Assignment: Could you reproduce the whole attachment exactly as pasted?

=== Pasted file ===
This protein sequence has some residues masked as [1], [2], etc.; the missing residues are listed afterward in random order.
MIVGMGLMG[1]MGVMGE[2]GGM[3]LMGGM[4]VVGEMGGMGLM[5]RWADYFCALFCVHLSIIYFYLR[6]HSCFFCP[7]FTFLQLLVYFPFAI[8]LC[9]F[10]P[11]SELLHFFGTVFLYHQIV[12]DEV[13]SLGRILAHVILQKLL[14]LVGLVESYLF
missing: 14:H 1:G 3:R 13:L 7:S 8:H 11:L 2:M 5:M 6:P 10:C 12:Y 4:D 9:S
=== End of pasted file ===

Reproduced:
This protein sequence has some residues masked as [1], [2], etc.; the missing residues are listed afterward in random order.
MIVGMGLMG[1]MGVMGE[2]GGM[3]LMGGM[4]VVGEMGGMGLM[5]RWADYFCALFCVHLSIIYFYLR[6]HSCFFCP[7]FTFLQLLVYFPFAI[8]LC[9]F[10]P[11]SELLHFFGTVFLYHQIV[12]DEV[13]SLGRILAHVILQKLL[14]LVGLVESYLF
missing: 14:H 1:G 3:R 13:L 7:S 8:H 11:L 2:M 5:M 6:P 10:C 12:Y 4:D 9:S